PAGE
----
the debate, e.g. for the example in section 4.5.3:

   "For flat namespaces, concatenation is one useful mapping. If namespace 
    URIs that end with a hash ("#") are chosen, then simple concatenation 
    of the namespace URI and the local name creates a URI for a secondary 
    resource (the identified term). This technique is used for many [RDFXML] 
    namespaces."

change the text to something akin to:

   "For flat namespaces, concatenation is one useful mapping. The simple 
    concatenation of the namespace URI and the local name creates a URI 
    for the identified term. This technique is used by [RDFXML]."

This revised text is compatible with either side of the httpRange-14
debate and hence fully neutral while still providing the intended
utility.

--

In general, examples containing fragment identifiers where the 
presence or absence of the fragment identifier is not significant 
to the utility of the example, should be revised to use URIs without
fragment identifiers.

E.g. in section 2.2, change 

   "http://example.com/somepath#someFrag"

to 

   "http://example.com/somepath" 

since the presence of the fragment identifier is not essential for 
providing the necessary utility of that particular example, and in
fact, may actually confuse the reader since the example is used to
reflect the signficance of a URI to the HTTP GET method, yet
fragment identifiers are irrelevant to GET requests.

--

Of course, many examples containing fragment identifiers such as in 
sections 2.6, 3.2.1, 3.2.2, 4.5.8 etc. are perfectly acceptable and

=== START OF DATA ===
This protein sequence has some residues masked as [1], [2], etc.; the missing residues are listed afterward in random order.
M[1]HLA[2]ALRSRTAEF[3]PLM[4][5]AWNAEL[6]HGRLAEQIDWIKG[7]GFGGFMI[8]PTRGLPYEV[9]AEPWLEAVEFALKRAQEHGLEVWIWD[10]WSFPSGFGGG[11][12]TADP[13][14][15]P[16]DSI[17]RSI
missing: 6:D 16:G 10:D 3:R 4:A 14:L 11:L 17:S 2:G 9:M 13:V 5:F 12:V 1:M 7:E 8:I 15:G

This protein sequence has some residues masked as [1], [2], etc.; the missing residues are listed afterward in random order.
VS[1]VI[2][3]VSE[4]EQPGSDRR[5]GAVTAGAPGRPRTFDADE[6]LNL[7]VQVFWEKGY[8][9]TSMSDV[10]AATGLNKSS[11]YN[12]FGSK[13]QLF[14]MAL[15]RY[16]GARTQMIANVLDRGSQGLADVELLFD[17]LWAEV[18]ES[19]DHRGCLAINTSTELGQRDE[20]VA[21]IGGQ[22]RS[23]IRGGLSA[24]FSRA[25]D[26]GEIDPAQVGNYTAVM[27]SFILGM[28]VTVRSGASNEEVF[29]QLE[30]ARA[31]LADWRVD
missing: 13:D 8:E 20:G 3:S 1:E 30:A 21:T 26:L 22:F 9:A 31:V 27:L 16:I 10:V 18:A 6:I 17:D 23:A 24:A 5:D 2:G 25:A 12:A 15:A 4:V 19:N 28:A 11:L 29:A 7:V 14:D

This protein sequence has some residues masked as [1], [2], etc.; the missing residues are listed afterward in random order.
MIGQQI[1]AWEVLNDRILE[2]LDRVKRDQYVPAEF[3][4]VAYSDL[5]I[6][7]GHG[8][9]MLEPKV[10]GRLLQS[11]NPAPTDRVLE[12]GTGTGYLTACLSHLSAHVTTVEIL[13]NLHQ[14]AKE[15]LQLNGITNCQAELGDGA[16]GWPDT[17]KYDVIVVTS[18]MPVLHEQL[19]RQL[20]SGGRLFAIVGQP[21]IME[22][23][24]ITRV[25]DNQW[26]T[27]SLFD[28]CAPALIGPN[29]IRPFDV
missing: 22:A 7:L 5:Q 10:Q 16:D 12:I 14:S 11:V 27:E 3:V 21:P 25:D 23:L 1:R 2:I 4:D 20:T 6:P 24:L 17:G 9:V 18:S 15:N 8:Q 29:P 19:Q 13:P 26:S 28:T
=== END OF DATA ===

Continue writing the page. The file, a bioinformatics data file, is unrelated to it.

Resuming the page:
necessary and do not illustrate or favor either view of issue 
httpRange-14; and thus do not require (nor can allow) modification.

--

The TAG may also wish to examine forms of expression such as
in section 4.4:

   "When one resource (representation) refers to another resource with 
   a URI, this constitutes a link between the two resources."

as potentially suggestive of the nature of the referring resource (since
one can concieve of an information resource referring to another resource
but not a non-information resource necessarily doing so). 

As it is actually the representation that is doing the referring, stating 
this in a more neutral, and also a more precise, manner would be advisable. 
E.g. change the above text to:

   "When the representation of one resource refers to another resource 
    with a URI, this constitutes a link between the two resources."

etc.

--

I've not gone through the latest draft of AWWW with a fine toothed comb 
and the examples presented above do not constitute any kind of exhaustive